Houseboat Living


Grand Canal dock is the setting for what will hopefully become a thriving new community in the area. Houseboat living is something that may seem impractical or expensive, but the people we spoke to on a sunny day in the dock told a different story.

The waterways family is spread out over the 1,000 or so kilometres of navigable canals and rivers of Ireland, but Grand Canal Dock is something of a hub. There are no permanent residents there yet, as only extended mooring permits have been granted to those in the dock.

“We only have 20 spaces for live-aboards, 20 extended mooring spaces and 20 for people travelling through,” Ifty Finn of Waterways Ireland told NewsFour. “We are waiting for the Minister for Arts, Heritage and the Gaeltacht to sign off on new by-laws, and until then it’s not possible to live here full-time.”

We met one boat owner called Dermot, who is originally from Co Cavan. “It’s something myself and my wife always wanted to do, and when we finally got around to looking into it we were quite surprised by how easy and practical living on a boat could be. We’ve been cruising on the Shannon and the Erne for about 10 years now, but we love the challenge of coming into the city.

It’s very physical but not only because of all the locks; the propeller can get tangled up with plastic bags and weeds and it’s a job in itself freeing them sometimes,” he said. “The social life is really great. When it comes to the city, most people only feel safe in Grand Canal Dock, but we regularly moor overnight along the populated parts of the Grand Canal.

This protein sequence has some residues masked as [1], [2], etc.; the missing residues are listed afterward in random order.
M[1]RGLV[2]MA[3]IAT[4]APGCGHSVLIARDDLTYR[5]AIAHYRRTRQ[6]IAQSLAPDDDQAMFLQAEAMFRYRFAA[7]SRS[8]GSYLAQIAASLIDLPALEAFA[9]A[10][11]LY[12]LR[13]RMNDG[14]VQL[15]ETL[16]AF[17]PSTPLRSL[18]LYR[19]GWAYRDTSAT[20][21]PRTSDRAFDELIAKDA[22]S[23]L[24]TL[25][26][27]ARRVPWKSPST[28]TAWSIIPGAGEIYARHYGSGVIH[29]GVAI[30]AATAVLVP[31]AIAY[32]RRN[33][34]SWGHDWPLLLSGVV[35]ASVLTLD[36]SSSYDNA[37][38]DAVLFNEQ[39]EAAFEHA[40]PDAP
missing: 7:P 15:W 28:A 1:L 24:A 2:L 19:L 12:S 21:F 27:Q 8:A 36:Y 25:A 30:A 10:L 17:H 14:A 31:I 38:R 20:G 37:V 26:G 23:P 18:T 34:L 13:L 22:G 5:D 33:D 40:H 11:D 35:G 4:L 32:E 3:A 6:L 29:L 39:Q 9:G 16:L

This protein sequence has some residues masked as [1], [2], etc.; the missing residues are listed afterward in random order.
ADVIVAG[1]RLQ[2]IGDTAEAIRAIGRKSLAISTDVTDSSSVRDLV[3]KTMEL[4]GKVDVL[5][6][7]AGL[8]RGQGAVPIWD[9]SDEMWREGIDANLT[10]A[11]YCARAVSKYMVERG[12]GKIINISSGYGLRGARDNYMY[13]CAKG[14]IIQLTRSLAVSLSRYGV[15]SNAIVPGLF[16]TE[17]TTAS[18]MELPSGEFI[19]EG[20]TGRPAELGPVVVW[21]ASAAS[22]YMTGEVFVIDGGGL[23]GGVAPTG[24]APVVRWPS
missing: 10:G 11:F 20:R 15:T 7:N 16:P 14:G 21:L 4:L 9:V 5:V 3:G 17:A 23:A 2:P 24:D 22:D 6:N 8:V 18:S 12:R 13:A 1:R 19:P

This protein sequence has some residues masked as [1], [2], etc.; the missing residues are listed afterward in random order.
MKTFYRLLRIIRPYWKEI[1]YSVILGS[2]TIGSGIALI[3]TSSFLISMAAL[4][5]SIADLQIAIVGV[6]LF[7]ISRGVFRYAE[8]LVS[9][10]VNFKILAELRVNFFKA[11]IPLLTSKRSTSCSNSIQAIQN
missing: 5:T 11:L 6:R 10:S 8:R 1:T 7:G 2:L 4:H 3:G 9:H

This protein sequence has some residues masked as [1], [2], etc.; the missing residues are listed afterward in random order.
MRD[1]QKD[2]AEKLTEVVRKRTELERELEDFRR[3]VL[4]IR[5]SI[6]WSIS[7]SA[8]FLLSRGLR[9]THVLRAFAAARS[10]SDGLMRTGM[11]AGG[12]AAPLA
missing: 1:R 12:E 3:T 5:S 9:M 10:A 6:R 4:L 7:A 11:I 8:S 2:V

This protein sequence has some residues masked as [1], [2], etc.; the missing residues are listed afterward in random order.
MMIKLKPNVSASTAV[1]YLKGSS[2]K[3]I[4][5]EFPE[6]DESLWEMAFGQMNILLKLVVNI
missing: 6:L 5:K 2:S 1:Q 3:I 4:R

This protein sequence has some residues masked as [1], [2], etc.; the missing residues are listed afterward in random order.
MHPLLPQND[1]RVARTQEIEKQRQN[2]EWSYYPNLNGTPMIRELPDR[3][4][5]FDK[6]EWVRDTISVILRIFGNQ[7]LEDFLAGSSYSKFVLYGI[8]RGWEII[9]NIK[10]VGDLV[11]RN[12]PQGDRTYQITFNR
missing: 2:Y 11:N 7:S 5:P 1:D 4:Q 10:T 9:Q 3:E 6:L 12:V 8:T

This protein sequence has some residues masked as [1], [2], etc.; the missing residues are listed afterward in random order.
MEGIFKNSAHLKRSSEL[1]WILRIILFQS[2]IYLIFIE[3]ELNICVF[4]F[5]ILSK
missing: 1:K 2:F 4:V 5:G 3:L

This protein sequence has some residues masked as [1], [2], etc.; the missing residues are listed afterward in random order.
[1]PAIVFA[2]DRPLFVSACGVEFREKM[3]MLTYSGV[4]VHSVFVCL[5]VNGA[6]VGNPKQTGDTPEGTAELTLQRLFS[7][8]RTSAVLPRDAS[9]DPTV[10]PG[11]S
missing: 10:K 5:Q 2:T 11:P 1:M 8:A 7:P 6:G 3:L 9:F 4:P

People always come over to chat or ask questions so we usually invite them aboard. We’ve had musicians stop by to play for the evening, in return for a glass of wine or a few beers of course.”

As for the other boat owners on the waterways, Dermot said, “It’s not just meeting old friends from our travels that we enjoy, it’s all the new faces you constantly see along the way. It’s a close knit community, but spread out all over the country.”

We also met a narrow barge owner doing repairs and asked him two obvious questions: is it cold in winter, and are there rats to contend with? He told us, “It’s really easy to heat. I’ve a solid fuel stove that is more than enough, and it can actually get too hot inside when I light it. As for rats, I’ve never once had one aboard. You see them on the banks the odd time but they don’t come near the boat.”

Of all the people we met that day, not one was able to come up with a downside to this kind of living.

We’ll leave the last word to a gentleman called Brian. “You can buy a reasonable boat that you could comfortably travel and sleep in for the price of a good second-hand car, with minimal running costs and complete freedom of movement around the waterways of the country. What could be bad about that?”

By Steve Kingston